Covid-19 cases are rising at a dramatic pace in Illinois. We have seen a steep rise in the number of cases and in the positivity rate throughout the state. The DuPage County Chief Judge Daniel Guerin announced that they are taking steps to stop the spread of the virus by shutting down its’ traffic courts through December 31, 2020. The Chief Judge released the following regarding the shutdown: “In order to protect the health and safety of court employees and the general public, we decided that continuing traffic matters through the end of this year was the responsible and prudent step to take in response to the recent surge in COVID-19 cases.”

The Downers Grove satellite court room and the two court rooms at the main courthouse in Wheaton. Cases will be rescheduled to dates at least 28 business days from their current dates. The court clerk will send notices via mail.

If you or a loved one have been seriously injured in a Chicago car crash or Chicago truck accident, then call Chicago accident attorney, Aaron J. Bryant, for a free legal consultation at 312-614-1076.

Mayor Lightfoot’s Budget Proposal Includes New Speed Camera Fine

Last week Chicago Mayor Lori Lightfoot introduced her 2021 city budget. As usual, there was quite a bit of anticipation, but more so this year due to shortfalls that have come with the Covid-19 pandemic.

One interesting proposal includes a new speed camera fine that would ticket drivers going 6 mph over the speed limit. Speed cameras were originally introduced by pervious mayor, Rahm Emanual. They were implemented with a lot of skepticism despite Emanual’s repeated statements that they were implemented for safety reasons only. He was adamant that they were not a money grab for the city. Lightfoot has stated the same: speeding is “clearly a public safety issue” and stricter speed enforcement was necessary to keep motorists and pedestrians safe. She said “exponentially” more “speed-related accidents and deaths” in 2020 was the justification for the new ticket standard, which would start with a warning followed by a $35 ticket for a repeat offense.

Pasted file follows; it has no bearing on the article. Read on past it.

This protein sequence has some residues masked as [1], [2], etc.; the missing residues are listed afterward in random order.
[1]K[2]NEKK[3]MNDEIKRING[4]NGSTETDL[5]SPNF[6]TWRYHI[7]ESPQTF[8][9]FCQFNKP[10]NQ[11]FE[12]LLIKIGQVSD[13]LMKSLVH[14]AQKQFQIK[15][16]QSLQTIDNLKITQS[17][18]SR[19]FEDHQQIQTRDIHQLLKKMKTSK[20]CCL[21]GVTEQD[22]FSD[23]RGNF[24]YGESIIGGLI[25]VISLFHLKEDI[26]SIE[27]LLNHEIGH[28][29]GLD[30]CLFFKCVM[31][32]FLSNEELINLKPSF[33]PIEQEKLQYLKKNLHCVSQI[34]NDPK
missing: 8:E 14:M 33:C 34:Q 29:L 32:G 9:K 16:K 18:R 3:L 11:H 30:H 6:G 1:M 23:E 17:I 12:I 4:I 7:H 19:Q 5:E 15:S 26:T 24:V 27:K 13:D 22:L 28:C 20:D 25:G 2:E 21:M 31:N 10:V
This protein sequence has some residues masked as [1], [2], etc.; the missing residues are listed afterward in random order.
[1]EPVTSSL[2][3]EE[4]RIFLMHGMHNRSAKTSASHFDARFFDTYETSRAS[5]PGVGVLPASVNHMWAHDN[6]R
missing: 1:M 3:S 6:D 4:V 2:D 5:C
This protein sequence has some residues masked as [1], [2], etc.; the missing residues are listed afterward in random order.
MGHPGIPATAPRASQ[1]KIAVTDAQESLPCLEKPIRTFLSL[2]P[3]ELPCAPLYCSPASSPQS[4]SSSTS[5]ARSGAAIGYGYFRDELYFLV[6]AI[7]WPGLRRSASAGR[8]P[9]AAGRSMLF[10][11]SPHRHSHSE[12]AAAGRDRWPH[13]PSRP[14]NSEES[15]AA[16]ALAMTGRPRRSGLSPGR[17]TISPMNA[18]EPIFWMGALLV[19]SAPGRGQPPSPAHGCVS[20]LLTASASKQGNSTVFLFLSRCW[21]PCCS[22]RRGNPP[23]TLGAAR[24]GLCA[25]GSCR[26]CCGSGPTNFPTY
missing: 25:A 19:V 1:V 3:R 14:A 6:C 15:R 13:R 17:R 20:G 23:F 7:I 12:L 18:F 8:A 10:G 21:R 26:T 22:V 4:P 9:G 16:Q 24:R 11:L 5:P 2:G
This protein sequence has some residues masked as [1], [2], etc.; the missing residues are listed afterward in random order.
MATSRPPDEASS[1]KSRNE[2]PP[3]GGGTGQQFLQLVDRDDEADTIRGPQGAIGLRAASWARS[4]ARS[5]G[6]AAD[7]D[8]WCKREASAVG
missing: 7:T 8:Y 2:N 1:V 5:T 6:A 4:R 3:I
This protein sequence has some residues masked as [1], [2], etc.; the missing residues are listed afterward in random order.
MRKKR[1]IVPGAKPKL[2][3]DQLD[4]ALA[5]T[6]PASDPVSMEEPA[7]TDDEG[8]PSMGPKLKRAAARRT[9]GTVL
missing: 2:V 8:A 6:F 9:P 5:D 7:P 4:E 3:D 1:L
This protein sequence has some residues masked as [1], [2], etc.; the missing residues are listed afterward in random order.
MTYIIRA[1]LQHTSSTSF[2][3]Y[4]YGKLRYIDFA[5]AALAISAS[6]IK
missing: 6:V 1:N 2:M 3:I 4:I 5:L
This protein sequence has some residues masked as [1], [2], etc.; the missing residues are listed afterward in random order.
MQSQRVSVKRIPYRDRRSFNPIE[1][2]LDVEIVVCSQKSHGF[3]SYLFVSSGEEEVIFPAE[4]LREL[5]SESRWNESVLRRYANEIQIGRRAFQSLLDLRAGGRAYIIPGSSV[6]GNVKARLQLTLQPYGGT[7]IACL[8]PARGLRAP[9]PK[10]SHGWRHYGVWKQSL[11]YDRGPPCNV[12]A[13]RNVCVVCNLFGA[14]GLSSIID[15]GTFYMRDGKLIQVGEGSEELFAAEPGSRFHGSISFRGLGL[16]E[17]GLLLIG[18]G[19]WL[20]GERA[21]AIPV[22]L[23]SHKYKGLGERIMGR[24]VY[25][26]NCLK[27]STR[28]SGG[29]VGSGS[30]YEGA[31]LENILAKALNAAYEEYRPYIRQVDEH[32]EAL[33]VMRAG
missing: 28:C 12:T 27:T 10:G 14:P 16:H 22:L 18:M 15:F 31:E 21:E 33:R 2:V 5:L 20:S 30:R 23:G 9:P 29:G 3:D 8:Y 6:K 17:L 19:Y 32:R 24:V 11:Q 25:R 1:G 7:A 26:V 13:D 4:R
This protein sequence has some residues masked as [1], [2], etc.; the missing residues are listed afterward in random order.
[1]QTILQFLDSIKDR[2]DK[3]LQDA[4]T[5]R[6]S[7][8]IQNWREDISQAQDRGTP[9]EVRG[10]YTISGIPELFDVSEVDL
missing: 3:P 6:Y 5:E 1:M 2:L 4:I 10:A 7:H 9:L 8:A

This is interesting as data published by the Chicago Tribune , indicates that so far this year there are 20,000 less car crashes in the city compared to this time last year. There have been 28 more Chicago traffic fatalities this year compared to this time in 2019.

I think it is clear that the mayor is doing everything she can to come up with money for the budget shortfalls. I don’t necessarily blame her. But be aware as you’re driving around the city. There may be a camera tracking you and you may receive a ticket in the mail. Speeding, even slightly, could cost you money.

If you or a loved one has been seriously injured in a Chicago car crash or Chicago truck accident, then call Chicago car accident attorney, Aaron J. Bryant, for a free legal consultation at 312-614-1076.